This Saturday 28th April 2012, a day of action will take place up and down the country in response to government plans to reduce the health and safety 'burden'.
Organised by the Trades Union Congress, Workers' Memorial Day has two principal goals; to emphasise the importance of protecting the rights of working people; in particular their right to expect a safe environment in the workplace and secondly to remember those who have lost their lives at work or from a work-related illness.
I'm happy to say that my firm is supporting a variety of events with services in Leeds and a gathering at the Workers' Memorial Garden in Gateshead on Saturday afternoon.
Workers' Memorial Day has been made all the more poignant by its juxtaposition with regressive reforms forced through Parliament this week. I wrote previously on these pages that the Legal Aid, Sentencing and Punishment of Offenders Bill would, if passed in its present form, have a devastating effect on the most vulnerable people in society.
Unfortunately, this fact apparently had little bearing on the coalition, who ushered through a wave of reforms, invoking 'financial privilege' and blocking any further challenges from the House of Lords which had voted MPs down on no less than 11 occasions.
Legal aid will be removed from thousands of deserving cases including children injured as a result of clinical negligence while at one stage MPs even callously voted in favour of proposals to take 25% of the damages from victims of the fatal asbestos cancer, Mesothelioma, in order to cover the costs of recovering the compensation to which they are entitled. This proposal would have had no influence on the Ministry of Justice's aim to reduce its budget and cut the legal aid bill, rather the idea was purely designed to benefit insurance companies who indemnified Britain's industries against the cost of their negligence in exposing workers to deadly asbestos.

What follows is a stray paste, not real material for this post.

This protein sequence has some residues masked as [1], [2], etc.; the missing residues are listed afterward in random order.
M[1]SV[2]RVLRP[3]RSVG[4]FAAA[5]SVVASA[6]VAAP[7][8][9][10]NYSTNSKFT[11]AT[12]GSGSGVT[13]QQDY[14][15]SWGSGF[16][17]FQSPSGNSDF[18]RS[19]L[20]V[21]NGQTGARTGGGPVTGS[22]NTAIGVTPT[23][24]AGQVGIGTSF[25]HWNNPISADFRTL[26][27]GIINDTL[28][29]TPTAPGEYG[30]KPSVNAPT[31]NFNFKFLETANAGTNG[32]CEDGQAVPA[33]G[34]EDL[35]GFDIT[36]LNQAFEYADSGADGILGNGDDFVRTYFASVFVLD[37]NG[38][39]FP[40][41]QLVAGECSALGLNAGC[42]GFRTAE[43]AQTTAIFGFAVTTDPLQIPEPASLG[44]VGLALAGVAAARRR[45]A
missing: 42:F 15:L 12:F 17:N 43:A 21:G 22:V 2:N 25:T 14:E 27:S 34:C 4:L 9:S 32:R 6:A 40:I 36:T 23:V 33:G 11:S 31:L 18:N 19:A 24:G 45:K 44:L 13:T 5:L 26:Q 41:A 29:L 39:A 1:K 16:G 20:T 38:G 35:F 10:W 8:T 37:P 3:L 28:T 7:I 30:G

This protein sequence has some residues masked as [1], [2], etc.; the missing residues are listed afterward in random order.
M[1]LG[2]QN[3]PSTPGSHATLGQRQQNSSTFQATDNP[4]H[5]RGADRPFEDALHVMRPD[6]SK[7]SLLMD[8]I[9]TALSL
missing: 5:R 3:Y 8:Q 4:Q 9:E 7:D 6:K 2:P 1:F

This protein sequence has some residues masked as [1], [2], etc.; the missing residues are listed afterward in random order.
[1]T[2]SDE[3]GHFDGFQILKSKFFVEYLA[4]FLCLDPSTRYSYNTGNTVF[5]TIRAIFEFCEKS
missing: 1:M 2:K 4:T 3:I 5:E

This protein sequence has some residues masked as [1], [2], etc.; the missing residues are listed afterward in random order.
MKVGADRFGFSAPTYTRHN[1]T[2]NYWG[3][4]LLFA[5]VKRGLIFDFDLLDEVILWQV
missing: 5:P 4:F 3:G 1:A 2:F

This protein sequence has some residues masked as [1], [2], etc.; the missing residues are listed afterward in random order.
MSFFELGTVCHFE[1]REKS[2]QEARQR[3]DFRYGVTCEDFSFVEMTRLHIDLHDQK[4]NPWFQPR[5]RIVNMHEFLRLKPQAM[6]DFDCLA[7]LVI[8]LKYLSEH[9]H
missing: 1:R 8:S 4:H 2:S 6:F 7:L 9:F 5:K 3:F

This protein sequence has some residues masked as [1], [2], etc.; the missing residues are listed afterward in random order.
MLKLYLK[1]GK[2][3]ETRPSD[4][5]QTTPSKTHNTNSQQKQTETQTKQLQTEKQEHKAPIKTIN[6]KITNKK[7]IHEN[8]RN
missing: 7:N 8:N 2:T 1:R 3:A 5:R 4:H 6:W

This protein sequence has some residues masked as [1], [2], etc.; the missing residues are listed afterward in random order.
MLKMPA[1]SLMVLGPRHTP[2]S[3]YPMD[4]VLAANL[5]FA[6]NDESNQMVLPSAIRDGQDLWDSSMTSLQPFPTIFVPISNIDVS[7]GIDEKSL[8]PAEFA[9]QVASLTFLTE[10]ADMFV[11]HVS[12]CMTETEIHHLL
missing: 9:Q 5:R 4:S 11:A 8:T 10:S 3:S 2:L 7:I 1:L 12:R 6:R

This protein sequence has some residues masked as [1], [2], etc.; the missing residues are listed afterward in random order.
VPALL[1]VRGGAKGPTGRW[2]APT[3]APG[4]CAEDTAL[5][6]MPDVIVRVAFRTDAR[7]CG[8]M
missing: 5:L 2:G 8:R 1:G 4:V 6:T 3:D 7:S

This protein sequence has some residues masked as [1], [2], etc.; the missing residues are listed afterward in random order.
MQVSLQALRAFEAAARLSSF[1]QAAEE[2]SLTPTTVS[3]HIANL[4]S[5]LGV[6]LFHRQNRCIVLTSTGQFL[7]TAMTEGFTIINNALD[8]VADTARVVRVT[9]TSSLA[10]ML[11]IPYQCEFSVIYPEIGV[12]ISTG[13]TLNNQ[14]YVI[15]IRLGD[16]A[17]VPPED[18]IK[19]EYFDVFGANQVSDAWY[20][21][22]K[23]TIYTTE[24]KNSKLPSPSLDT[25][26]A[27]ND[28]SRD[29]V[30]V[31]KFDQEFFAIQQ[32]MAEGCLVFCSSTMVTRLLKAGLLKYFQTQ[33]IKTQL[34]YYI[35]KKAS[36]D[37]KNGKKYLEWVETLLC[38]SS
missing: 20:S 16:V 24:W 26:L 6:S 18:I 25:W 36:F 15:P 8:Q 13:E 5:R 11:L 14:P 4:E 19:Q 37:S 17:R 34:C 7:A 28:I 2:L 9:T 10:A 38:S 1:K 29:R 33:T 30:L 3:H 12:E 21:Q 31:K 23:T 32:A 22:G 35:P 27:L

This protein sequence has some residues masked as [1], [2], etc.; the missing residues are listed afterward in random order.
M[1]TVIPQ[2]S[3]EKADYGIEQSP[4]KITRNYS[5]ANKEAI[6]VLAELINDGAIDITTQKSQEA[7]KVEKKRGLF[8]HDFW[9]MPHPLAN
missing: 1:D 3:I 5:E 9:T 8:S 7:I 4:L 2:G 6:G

Thankfully after pressure from the Lords and a number of MPs including Conservatives from constituencies like Derbyshire's High Peak and Medway in Kent, Justice Minister Kenneth Clarke promised a postponement for these 25% clawbacks. Ian Lucas, MP for Wrexham, described the situation perfectly when he said: "I am a solicitor, and I did not go into the law to take damages away from a dying person, pending the outcome of a claim".
However, this represents a small victory and one which masks a battle now lost for working people and those too vulnerable to be able to protect themselves. Our elected representatives have pushed through the draconian measures in the LASPO Bill, while rejecting sensible argument to the contrary at nearly every step. For example, the bill's supporters seemed intent on making every last one of us use a 'compulsory telephone gateway' in order to qualify for what little legal aid funding remains, a process which Baroness Tanni Grey-Thompson highlighted as grossly unfair and unlikely to save the MOJ any money at all.
I am not a particular fan of the upper house in Parliament, being as it is populated by unelected peers, 70% of which have a party affiliation and thus take the whip in most cases. Nevertheless, when it is they upon whom we must rely for a sensible approach to legal reform, I wonder what on earth we did to deserve this situation.